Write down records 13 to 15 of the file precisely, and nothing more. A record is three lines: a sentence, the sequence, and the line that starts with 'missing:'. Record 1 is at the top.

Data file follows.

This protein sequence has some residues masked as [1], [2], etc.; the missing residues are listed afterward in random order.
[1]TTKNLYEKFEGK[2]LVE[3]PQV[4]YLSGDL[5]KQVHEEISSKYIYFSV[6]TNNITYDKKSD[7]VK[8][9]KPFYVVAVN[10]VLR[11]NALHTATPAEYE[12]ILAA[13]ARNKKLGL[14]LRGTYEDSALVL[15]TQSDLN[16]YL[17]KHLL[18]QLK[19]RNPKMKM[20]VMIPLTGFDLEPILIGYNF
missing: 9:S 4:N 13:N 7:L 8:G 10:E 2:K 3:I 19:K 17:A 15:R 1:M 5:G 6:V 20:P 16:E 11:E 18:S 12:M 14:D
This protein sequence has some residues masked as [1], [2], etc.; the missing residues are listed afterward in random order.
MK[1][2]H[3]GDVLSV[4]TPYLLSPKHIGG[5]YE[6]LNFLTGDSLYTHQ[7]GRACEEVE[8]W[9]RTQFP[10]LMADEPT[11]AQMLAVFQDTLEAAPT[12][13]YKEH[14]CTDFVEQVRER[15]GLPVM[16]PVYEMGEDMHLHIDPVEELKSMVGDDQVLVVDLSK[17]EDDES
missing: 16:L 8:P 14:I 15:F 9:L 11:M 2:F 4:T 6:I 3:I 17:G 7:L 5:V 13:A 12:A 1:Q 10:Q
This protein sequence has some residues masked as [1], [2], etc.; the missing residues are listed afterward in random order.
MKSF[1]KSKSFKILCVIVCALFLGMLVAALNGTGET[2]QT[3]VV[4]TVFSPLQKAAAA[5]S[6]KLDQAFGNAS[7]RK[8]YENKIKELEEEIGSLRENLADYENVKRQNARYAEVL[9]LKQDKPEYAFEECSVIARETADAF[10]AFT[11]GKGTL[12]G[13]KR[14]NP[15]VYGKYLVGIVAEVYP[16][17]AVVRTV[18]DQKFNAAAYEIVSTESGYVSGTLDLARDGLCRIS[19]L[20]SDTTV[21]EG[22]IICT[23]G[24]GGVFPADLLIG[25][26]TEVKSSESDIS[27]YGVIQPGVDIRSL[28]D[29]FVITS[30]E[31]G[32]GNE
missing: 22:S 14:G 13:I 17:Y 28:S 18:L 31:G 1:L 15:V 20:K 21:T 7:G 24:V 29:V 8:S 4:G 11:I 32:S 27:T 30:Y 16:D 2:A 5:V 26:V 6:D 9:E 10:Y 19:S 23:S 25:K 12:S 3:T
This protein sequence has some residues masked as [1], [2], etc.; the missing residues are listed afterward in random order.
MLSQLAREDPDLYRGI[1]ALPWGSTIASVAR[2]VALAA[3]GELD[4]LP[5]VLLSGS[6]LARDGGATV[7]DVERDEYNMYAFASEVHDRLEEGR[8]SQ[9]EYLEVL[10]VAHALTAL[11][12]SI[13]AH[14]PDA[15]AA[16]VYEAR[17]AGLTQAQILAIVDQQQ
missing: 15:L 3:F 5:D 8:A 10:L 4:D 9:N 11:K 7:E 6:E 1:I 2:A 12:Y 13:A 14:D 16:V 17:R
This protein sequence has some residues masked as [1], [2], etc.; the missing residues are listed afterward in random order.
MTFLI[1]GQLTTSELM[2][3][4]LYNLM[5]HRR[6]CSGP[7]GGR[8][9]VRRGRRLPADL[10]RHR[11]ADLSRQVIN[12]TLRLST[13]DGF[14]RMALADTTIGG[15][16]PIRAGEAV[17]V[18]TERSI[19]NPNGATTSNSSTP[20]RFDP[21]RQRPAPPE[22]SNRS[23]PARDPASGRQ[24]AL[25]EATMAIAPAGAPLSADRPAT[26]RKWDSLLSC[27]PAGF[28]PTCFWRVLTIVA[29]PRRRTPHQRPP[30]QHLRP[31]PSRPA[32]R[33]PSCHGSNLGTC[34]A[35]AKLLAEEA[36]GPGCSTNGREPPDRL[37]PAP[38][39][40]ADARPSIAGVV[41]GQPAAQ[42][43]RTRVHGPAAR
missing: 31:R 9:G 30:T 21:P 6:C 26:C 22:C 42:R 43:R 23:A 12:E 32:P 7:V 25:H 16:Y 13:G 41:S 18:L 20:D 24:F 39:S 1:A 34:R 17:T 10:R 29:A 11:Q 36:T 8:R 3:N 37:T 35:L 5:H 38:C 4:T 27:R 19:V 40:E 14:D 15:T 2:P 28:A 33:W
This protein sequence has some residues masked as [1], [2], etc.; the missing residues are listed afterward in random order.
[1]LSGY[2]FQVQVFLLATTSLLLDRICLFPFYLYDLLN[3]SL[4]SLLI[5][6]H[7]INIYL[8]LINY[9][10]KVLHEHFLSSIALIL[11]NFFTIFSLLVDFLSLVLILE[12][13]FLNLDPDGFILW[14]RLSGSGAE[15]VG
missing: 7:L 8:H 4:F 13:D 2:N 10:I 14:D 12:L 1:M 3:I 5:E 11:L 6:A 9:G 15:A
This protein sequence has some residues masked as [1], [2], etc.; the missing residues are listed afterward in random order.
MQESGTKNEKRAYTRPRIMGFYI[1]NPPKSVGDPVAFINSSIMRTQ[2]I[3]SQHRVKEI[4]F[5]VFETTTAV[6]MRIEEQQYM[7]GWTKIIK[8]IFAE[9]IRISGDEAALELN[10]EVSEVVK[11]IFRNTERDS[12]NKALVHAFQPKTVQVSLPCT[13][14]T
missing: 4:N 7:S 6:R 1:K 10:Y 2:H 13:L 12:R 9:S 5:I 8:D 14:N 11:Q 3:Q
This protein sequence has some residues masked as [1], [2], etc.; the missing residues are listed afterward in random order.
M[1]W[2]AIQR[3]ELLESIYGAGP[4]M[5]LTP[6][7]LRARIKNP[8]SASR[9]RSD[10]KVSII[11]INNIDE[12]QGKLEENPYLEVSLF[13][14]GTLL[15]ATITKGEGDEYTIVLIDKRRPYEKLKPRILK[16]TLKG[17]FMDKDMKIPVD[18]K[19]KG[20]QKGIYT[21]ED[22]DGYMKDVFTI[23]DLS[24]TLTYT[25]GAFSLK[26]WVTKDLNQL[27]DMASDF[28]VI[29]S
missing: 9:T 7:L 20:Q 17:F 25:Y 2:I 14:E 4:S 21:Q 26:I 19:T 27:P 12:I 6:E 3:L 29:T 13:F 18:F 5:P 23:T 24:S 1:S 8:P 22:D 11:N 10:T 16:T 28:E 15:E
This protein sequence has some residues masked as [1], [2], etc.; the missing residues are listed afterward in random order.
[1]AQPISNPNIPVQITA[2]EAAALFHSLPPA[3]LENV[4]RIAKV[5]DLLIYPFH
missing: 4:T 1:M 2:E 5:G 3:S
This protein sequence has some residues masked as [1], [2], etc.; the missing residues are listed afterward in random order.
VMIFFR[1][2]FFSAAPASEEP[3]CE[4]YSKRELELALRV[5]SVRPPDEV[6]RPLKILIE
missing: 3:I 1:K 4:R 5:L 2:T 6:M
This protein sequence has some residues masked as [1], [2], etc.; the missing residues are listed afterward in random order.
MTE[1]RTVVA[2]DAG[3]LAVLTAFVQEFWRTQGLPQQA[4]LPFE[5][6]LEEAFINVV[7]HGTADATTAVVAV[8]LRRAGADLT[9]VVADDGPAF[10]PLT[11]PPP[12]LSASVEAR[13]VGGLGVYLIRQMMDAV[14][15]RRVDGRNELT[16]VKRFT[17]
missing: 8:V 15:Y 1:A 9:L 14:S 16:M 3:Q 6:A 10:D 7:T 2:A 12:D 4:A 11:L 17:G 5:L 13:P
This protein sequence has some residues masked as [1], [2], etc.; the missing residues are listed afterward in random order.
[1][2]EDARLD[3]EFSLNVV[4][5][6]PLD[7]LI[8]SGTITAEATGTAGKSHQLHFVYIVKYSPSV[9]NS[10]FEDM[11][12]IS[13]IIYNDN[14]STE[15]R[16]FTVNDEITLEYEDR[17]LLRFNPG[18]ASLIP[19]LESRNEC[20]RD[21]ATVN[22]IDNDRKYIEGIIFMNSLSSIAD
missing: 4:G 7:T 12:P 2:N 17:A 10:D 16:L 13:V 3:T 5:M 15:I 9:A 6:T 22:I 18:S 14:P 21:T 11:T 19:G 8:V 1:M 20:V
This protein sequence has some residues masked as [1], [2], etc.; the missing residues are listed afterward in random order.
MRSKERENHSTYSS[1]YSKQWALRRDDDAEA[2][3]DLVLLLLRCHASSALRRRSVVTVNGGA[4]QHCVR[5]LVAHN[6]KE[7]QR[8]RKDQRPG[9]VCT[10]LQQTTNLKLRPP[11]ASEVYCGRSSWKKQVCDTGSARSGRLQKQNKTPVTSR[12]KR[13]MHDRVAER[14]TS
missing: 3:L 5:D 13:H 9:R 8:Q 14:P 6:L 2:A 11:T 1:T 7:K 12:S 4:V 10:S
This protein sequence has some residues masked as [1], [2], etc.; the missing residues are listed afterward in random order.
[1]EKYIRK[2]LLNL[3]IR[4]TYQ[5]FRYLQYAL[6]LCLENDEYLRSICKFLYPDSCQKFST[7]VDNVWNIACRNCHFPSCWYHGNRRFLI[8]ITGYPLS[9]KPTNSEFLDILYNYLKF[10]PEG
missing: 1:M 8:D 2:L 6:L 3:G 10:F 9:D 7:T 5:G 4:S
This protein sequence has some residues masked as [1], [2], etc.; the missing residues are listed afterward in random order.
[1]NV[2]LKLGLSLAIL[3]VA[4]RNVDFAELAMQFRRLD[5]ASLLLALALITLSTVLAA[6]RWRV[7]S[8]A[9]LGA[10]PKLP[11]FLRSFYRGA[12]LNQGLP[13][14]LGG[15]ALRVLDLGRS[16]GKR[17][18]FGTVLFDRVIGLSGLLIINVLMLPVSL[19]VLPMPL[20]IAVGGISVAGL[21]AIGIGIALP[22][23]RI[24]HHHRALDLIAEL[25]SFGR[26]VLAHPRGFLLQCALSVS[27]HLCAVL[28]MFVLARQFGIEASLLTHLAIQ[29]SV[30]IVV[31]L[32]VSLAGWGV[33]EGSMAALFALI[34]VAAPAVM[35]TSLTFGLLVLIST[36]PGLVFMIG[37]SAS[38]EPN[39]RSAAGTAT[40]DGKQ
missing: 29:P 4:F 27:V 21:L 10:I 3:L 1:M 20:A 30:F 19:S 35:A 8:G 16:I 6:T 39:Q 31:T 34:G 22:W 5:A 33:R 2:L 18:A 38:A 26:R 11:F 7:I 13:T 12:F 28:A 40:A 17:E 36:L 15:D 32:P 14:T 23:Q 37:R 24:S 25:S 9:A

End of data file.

This protein sequence has some residues masked as [1], [2], etc.; the missing residues are listed afterward in random order.
MRSKERENHSTYSS[1]YSKQWALRRDDDAEA[2][3]DLVLLLLRCHASSALRRRSVVTVNGGA[4]QHCVR[5]LVAHN[6]KE[7]QR[8]RKDQRPG[9]VCT[10]LQQTTNLKLRPP[11]ASEVYCGRSSWKKQVCDTGSARSGRLQKQNKTPVTSR[12]KR[13]MHDRVAER[14]TS
missing: 3:L 5:D 13:H 9:R 8:Q 14:P 6:L 2:A 11:T 1:T 7:K 12:S 4:V 10:S
This protein sequence has some residues masked as [1], [2], etc.; the missing residues are listed afterward in random order.
[1]EKYIRK[2]LLNL[3]IR[4]TYQ[5]FRYLQYAL[6]LCLENDEYLRSICKFLYPDSCQKFST[7]VDNVWNIACRNCHFPSCWYHGNRRFLI[8]ITGYPLS[9]KPTNSEFLDILYNYLKF[10]PEG
missing: 1:M 8:D 2:L 6:L 3:G 10:F 9:D 7:T 5:G 4:S
This protein sequence has some residues masked as [1], [2], etc.; the missing residues are listed afterward in random order.
[1]NV[2]LKLGLSLAIL[3]VA[4]RNVDFAELAMQFRRLD[5]ASLLLALALITLSTVLAA[6]RWRV[7]S[8]A[9]LGA[10]PKLP[11]FLRSFYRGA[12]LNQGLP[13][14]LGG[15]ALRVLDLGRS[16]GKR[17][18]FGTVLFDRVIGLSGLLIINVLMLPVSL[19]VLPMPL[20]IAVGGISVAGL[21]AIGIGIALP[22][23]RI[24]HHHRALDLIAEL[25]SFGR[26]VLAHPRGFLLQCALSVS[27]HLCAVL[28]MFVLARQFGIEASLLTHLAIQ[29]SV[30]IVV[31]L[32]VSLAGWGV[33]EGSMAALFALI[34]VAAPAVM[35]TSLTFGLLVLIST[36]PGLVFMIG[37]SAS[38]EPN[39]RSAAGTAT[40]DGKQ
missing: 29:P 4:F 27:V 21:L 10:I 3:L 1:M 20:A 30:F 19:S 35:A 8:G 16:I 6:T 39:Q 31:T 34:G 22:W 5:A 33:R 2:L 18:A 38:A 26:R 11:F 7:I 13:T 12:F 28:A 40:A 17:E 36:L 15:D 32:P 14:T 23:Q 37:R 24:S 25:S 9:A